Egregious Indian protectionism against trade in services

For many decades, India was one of the most protectionist countries in the world. This did great damage to growth and knowledge in India. Tariffs dropped from ridiculous levels to ridiculous levels in the early 1990s and then got stuck there. Yashwant Sinha, as Finance Minister, initiated a remarkable program of cutting the peak . . . → Read More: Egregious Indian protectionism against trade in services

Regulated cost of capital for airports

Many elements of infrastructure have natural monopoly characteristics. Under these conditions, if the owner of the infrastructure is profit-maximising, he is likely to impose high user charges and extract a monopoly rent. As a consequence, in many infrastructure services in most countries, independent regulators are established which control the user charge.

The critical building . . . → Read More: Regulated cost of capital for airports

If Only There Were Some Way to Fix This

Here’s a summary of a recent paper:

The trends in offshoring and international trade that we have described are likely to accelerate. China currently employs around 120 million people in the manufacturing sector and, although some reports indicate that wages are rising in China, those wages are still only a tiny fraction of wages . . . → Read More: If Only There Were Some Way to Fix This

Flaws in the Defense of Free Trade

From Art Carden:

But there’s more to this than meets the eye. What we don’t see are the hidden costs of protectionism. The first is the waste from using costly production methods. Protectionism changes manufacturers’ incentives, and they use capital and labor that could have been better-used elsewhere to produce (say) cars. The economic . . . → Read More: Flaws in the Defense of Free Trade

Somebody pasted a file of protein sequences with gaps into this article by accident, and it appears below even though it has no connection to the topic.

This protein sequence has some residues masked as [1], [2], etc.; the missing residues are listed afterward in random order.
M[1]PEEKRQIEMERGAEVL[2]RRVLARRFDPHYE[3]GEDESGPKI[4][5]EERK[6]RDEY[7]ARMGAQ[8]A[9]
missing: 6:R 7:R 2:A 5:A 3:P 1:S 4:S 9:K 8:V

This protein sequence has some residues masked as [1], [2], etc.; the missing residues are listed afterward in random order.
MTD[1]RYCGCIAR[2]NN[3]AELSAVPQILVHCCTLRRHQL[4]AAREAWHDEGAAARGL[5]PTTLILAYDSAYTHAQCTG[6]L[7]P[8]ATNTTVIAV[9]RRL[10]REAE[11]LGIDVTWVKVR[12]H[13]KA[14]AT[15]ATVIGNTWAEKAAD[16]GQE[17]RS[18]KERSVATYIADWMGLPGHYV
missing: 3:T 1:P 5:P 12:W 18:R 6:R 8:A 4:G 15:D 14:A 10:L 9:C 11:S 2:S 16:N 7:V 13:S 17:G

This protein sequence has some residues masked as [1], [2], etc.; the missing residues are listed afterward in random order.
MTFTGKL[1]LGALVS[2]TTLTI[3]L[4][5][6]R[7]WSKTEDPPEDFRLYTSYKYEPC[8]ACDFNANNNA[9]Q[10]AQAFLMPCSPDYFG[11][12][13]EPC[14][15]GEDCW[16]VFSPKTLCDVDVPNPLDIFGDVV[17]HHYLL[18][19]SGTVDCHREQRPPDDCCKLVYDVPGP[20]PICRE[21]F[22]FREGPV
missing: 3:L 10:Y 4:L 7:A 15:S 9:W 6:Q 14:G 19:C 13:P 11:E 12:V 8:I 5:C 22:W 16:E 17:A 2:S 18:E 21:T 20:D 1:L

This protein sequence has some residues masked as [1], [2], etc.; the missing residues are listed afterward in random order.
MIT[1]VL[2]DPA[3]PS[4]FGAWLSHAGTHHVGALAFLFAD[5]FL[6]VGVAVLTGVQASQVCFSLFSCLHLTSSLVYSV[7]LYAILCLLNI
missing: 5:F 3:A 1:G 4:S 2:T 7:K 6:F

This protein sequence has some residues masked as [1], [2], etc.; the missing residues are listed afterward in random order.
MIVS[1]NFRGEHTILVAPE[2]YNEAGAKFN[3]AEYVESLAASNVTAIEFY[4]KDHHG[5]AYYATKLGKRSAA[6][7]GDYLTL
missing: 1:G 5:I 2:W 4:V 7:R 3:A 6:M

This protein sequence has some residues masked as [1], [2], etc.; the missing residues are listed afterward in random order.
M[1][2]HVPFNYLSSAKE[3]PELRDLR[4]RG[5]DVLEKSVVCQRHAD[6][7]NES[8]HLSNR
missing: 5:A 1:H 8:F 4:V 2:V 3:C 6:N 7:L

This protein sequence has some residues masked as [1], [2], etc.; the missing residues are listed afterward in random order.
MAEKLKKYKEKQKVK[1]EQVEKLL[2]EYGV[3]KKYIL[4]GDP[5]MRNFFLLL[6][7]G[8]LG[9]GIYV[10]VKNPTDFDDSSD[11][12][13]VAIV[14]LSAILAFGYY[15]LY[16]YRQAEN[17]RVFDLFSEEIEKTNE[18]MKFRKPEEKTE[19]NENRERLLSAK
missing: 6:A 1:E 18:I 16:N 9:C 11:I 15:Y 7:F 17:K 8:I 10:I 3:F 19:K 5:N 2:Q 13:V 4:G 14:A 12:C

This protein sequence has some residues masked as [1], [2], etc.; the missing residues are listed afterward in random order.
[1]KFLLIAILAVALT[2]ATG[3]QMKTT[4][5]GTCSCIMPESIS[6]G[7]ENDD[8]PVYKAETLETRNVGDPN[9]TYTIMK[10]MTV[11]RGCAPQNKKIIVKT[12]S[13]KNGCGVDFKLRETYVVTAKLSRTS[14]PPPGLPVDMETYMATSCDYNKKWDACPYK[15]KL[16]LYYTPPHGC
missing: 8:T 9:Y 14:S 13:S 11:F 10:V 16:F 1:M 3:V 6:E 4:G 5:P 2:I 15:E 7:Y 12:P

Reining in the inflationary dragon

A lot is being written about inflation in India today. I thought it’s worth writing about the fascinating insights into inflation that come from focusing on the distinction between tradeables and non-tradeables.

What is a tradeable

A tradeable is a product which can be transported across the world at relatively low cost. As an . . . → Read More: Reining in the inflationary dragon

Riots and Free Trade

Here’s a chilling excerpt from a paper entitled The Los Angeles Riot and the Economics of Urban Unrest:

What caused the 1992 L.A. riot? While this question has no definitive answer, the evidence presented in this paper does suggest that South Central L.A. had some characteristics that made it more likely than other cities . . . → Read More: Riots and Free Trade

Trade Agreements and the Free Market

This sounds familiar:

Later this year, the Obama administration and Congress will seek bipartisan votes to pass free trade agreements with South Korea, Colombia and Panama. With 87% of global economic growth over the next 5 years taking place outside of the United States, trade supporters believe these agreements will create jobs and prosperity . . . → Read More: Trade Agreements and the Free Market

Nullification – A Way Out Of The Recession

Trace: Welcome back to the RunToGold Podcast, I have a special guest with us today, Thomas Woods. He is a senior fellow at the Ludwig von Mises Institute, a bastion for Austrian economics, he holds a degree from Harvard in history and a Ph.D. from Columbia, and he has a new book out called . . . → Read More: Nullification – A Way Out Of The Recession

In Memoriam: Paul Samuelson

On Sunday, December 13th, Paul A. Samuelson has died at the age of 94 (link).

He was on the economic giants of the 20th century. His ideas reshaped the economic science and revolutionized the mode of economic thinking around the world. With the mathematical rigour and analytical mastermind, his groundbreaking approach to economic . . . → Read More: In Memoriam: Paul Samuelson

In Defense of Free Trade

One issue that differentiates economists from the vast majority of the general public is free trade. Economists overwhelmingly support international trade, with little or no regulation or taxation, and abhor protectionism—trade policies designed to “protect” domestic jobs. Meanwhile, upwards of 80% of American citizens believe that the U.S. government should be protectionist—or at least . . . → Read More: In Defense of Free Trade